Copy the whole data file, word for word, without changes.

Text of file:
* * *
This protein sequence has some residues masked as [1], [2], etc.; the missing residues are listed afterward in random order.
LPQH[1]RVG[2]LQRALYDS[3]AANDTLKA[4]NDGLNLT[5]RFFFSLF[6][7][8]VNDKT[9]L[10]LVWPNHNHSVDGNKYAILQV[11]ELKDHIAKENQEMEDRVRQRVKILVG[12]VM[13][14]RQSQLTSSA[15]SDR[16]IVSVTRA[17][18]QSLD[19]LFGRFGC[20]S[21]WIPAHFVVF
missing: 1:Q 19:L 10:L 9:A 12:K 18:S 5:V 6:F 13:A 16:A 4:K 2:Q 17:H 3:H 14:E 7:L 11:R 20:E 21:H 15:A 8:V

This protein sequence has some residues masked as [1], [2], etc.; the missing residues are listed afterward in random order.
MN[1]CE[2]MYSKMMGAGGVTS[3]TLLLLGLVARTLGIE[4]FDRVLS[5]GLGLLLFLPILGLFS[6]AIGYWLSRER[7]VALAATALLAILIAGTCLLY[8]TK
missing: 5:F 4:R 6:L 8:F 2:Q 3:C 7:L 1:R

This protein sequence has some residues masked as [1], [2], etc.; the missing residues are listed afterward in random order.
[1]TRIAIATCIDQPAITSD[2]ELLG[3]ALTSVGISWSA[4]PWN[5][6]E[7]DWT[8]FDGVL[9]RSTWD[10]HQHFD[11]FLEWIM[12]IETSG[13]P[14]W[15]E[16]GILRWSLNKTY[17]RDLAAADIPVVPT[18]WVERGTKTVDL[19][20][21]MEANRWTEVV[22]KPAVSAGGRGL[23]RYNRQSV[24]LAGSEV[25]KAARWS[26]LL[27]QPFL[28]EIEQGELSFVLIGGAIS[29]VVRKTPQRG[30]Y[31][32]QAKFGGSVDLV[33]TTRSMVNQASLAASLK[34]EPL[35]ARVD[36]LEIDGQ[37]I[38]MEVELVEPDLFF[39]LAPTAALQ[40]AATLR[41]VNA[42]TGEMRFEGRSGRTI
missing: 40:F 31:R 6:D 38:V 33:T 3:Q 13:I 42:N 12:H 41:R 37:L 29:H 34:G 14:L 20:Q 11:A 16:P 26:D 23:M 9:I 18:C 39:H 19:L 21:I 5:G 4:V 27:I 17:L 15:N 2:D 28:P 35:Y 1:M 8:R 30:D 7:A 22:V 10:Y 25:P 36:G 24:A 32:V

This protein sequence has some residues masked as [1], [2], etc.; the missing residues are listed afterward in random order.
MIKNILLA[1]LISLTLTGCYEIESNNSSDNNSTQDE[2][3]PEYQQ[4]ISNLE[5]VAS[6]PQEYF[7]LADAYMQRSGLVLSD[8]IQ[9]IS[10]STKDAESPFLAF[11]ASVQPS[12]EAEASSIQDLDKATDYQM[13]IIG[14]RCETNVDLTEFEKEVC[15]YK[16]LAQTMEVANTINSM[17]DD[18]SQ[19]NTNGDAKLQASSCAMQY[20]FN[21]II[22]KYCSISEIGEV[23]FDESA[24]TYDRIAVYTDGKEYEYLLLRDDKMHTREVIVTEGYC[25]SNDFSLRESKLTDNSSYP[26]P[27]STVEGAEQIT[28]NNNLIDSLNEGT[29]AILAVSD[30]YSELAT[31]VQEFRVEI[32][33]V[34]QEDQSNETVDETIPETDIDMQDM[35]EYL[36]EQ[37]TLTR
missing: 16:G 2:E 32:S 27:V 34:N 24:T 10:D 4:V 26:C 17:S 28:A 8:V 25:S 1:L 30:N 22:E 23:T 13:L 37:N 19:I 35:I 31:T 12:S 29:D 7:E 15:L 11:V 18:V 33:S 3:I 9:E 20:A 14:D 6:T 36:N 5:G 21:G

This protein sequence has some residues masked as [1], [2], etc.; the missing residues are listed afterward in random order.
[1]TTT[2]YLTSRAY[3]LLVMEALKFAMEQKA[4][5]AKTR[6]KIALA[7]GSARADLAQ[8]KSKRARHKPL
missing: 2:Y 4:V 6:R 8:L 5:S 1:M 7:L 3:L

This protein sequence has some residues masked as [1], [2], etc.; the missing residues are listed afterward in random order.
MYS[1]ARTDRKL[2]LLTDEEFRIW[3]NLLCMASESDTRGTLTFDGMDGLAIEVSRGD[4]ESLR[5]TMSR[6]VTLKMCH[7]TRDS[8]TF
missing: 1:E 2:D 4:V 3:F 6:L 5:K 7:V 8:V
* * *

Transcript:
This protein sequence has some residues masked as [1], [2], etc.; the missing residues are listed afterward in random order.
LPQH[1]RVG[2]LQRALYDS[3]AANDTLKA[4]NDGLNLT[5]RFFFSLF[6][7][8]VNDKT[9]L[10]LVWPNHNHSVDGNKYAILQV[11]ELKDHIAKENQEMEDRVRQRVKILVG[12]VM[13][14]RQSQLTSSA[15]SDR[16]IVSVTRA[17][18]QSLD[19]LFGRFGC[20]S[21]WIPAHFVVF
missing: 1:Q 19:L 10:L 9:A 12:K 18:S 5:V 6:F 13:A 16:A 4:K 2:Q 17:H 3:H 14:E 7:L 11:R 20:E 21:H 15:A 8:V

This protein sequence has some residues masked as [1], [2], etc.; the missing residues are listed afterward in random order.
MN[1]CE[2]MYSKMMGAGGVTS[3]TLLLLGLVARTLGIE[4]FDRVLS[5]GLGLLLFLPILGLFS[6]AIGYWLSRER[7]VALAATALLAILIAGTCLLY[8]TK
missing: 5:F 4:R 6:L 8:F 2:Q 3:C 7:L 1:R

This protein sequence has some residues masked as [1], [2], etc.; the missing residues are listed afterward in random order.
[1]TRIAIATCIDQPAITSD[2]ELLG[3]ALTSVGISWSA[4]PWN[5][6]E[7]DWT[8]FDGVL[9]RSTWD[10]HQHFD[11]FLEWIM[12]IETSG[13]P[14]W[15]E[16]GILRWSLNKTY[17]RDLAAADIPVVPT[18]WVERGTKTVDL[19][20][21]MEANRWTEVV[22]KPAVSAGGRGL[23]RYNRQSV[24]LAGSEV[25]KAARWS[26]LL[27]QPFL[28]EIEQGELSFVLIGGAIS[29]VVRKTPQRG[30]Y[31][32]QAKFGGSVDLV[33]TTRSMVNQASLAASLK[34]EPL[35]ARVD[36]LEIDGQ[37]I[38]MEVELVEPDLFF[39]LAPTAALQ[40]AATLR[41]VNA[42]TGEMRFEGRSGRTI
missing: 40:F 31:R 6:D 38:V 33:T 3:Q 13:I 42:N 12:H 41:R 37:L 29:H 34:G 14:L 20:Q 11:A 16:P 26:D 23:M 9:I 18:C 39:H 19:L 21:I 5:G 4:V 27:I 17:L 15:N 2:D 28:P 35:Y 1:M 8:R 30:D 7:A 22:V 10:Y 25:P 36:G 24:A 32:V

This protein sequence has some residues masked as [1], [2], etc.; the missing residues are listed afterward in random order.
MIKNILLA[1]LISLTLTGCYEIESNNSSDNNSTQDE[2][3]PEYQQ[4]ISNLE[5]VAS[6]PQEYF[7]LADAYMQRSGLVLSD[8]IQ[9]IS[10]STKDAESPFLAF[11]ASVQPS[12]EAEASSIQDLDKATDYQM[13]IIG[14]RCETNVDLTEFEKEVC[15]YK[16]LAQTMEVANTINSM[17]DD[18]SQ[19]NTNGDAKLQASSCAMQY[20]FN[21]II[22]KYCSISEIGEV[23]FDESA[24]TYDRIAVYTDGKEYEYLLLRDDKMHTREVIVTEGYC[25]SNDFSLRESKLTDNSSYP[26]P[27]STVEGAEQIT[28]NNNLIDSLNEGT[29]AILAVSD[30]YSELAT[31]VQEFRVEI[32][33]V[34]QEDQSNETVDETIPETDIDMQDM[35]EYL[36]EQ[37]TLTR
missing: 16:G 2:E 32:S 27:V 34:N 24:T 10:D 4:V 26:C 17:S 28:A 8:V 25:S 1:L 30:N 22:E 23:T 13:L 37:N 19:I 35:I 31:T 12:S 29:D 7:E 15:L 11:V 18:V 33:S 3:I 9:E 20:A 14:D 6:T 36:N 5:G 21:G

This protein sequence has some residues masked as [1], [2], etc.; the missing residues are listed afterward in random order.
[1]TTT[2]YLTSRAY[3]LLVMEALKFAMEQKA[4][5]AKTR[6]KIALA[7]GSARADLAQ[8]KSKRARHKPL
missing: 2:Y 4:V 6:R 8:L 5:S 1:M 7:L 3:L

This protein sequence has some residues masked as [1], [2], etc.; the missing residues are listed afterward in random order.
MYS[1]ARTDRKL[2]LLTDEEFRIW[3]NLLCMASESDTRGTLTFDGMDGLAIEVSRGD[4]ESLR[5]TMSR[6]VTLKMCH[7]TRDS[8]TF
missing: 1:E 2:D 4:V 3:F 6:L 5:K 7:V 8:V